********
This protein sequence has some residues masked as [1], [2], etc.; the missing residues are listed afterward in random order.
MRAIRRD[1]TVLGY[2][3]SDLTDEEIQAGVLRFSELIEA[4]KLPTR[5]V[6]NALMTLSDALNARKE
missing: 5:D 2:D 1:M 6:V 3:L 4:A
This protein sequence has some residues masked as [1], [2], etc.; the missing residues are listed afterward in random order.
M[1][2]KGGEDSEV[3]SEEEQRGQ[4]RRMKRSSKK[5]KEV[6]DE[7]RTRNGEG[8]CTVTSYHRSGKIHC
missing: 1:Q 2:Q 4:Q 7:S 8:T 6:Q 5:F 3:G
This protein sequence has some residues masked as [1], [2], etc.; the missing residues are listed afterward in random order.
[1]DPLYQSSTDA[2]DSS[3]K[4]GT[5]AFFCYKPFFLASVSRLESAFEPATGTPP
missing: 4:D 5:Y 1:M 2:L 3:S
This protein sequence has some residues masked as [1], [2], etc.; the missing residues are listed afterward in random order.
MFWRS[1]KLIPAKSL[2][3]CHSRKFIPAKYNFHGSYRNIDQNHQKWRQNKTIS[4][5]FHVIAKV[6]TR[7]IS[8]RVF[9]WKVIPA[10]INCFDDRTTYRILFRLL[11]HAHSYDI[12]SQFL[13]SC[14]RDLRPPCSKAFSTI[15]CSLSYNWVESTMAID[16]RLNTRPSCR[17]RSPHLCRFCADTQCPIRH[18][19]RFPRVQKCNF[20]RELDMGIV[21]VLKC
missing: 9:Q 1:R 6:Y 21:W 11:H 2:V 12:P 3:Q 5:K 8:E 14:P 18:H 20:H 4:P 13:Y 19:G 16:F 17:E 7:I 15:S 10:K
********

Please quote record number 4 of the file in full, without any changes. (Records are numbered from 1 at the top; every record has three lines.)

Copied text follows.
This protein sequence has some residues masked as [1], [2], etc.; the missing residues are listed afterward in random order.
MFWRS[1]KLIPAKSL[2][3]CHSRKFIPAKYNFHGSYRNIDQNHQKWRQNKTIS[4][5]FHVIAKV[6]TR[7]IS[8]RVF[9]WKVIPA[10]INCFDDRTTYRILFRLL[11]HAHSYDI[12]SQFL[13]SC[14]RDLRPPCSKAFSTI[15]CSLSYNWVESTMAID[16]RLNTRPSCR[17]RSPHLCRFCADTQCPIRH[18][19]RFPRVQKCNF[20]RELDMGIV[21]VLKC
missing: 9:Q 1:R 6:Y 21:W 11:H 2:V 12:P 3:Q 5:K 8:E 14:P 18:H 20:H 4:P 13:Y 19:G 16:F 17:E 7:I 15:S 10:K